A well respected Chicago surgeon Dr. Richard Kimble has found out that his wife, Helen, has been murdered ferociously in her own home. The police found Kimble and accused him of the murder. Then, Kimble (without Justifiable Reason) was tried, convicted, and sentenced to death. However, on the way to prison, Kimble's transport crashed. Kimble escapes and is now on the run. Deputy Samuel Gerard from Chicago takes charge of the chase of Kimble. Meanwhile, Kimble makes up his own investigation to find who really killed his wife, and to lure Gerard and his team into it as well. Written by
In the opening credits, the lead actors' first names are shown in large letters, then flip over to separately show their last names. "Harrison" flips over to become "Ford", "Tommy Lee" flips over to becomes "Jones". See more »
This is a fine vehicle for Harrison Ford made even more agreeable by a clever, somewhat tongue in cheek performance by Tommy Lee Jones as a US Marshall out to have a good time getting the bad guy, even though the bad guy might not be so bad, and even though that's irrelevant, but hey, don't think so much and get me some coffee and a chocolate donut with those sprinkles on top, ya hear?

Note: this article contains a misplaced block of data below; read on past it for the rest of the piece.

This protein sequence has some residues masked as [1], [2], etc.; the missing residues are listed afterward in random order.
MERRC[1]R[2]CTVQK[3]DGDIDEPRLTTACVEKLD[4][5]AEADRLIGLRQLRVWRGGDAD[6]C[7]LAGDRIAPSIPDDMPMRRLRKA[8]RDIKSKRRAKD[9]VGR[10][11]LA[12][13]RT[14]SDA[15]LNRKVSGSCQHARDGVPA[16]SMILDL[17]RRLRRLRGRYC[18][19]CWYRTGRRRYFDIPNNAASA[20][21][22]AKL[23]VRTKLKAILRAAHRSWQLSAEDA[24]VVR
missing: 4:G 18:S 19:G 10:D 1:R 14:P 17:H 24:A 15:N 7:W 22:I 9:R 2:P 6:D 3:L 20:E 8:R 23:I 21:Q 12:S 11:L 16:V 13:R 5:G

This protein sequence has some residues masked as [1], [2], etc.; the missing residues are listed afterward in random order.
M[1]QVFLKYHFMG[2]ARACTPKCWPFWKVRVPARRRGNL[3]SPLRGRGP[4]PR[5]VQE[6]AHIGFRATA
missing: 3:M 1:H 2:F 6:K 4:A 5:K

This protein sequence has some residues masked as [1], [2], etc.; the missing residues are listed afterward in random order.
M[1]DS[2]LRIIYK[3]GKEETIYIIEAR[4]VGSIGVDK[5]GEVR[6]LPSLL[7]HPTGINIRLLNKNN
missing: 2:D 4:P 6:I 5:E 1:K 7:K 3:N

This is also a Hollywood producer's orgasmic dream with a chase scene beginning in the first reel and lasting throughout. It is based on the 60s TV show of the same name, but gets its premise from a true crime story, that of Ohioan Dr. Sam Shepherd who actually went to jail for murdering his wife in the 50s. He too claimed to have fought off the real killer, but the forensic evidence and his personality were against him. Here we have Harrison Ford as the good doctor, and it doesn't take a Hollywood genius to tell you that the most popular leading man of the late twentieth century ain't about to play the kind of guy who murders his loving wife.
Ford does a stand-up, competent job, saving lives and patting kids on the head as he plunges through sewers and off the top of a towering waterfall, steals an ambulance, survives a bullet wound and a bus wreck, etc. His fans will be pleased, but Tommy Lee Jones steals the show (and got a Best Supporting Oscar for his trouble) as a clever, wise-cracking good ole boy who has a lot of fun leading the posse. I wonder if he or director Andrew Davis invented the spin because without it, this wouldn't be half so good.
This is not to be confused with, nor is it a remake of The Fugitive from 1947 starring Henry Fonda and directed by John Ford, a cinematic gem of an entirely different sort.
See this for Tommy Lee Jones who has made a career out of turning oh-hum parts into something special.
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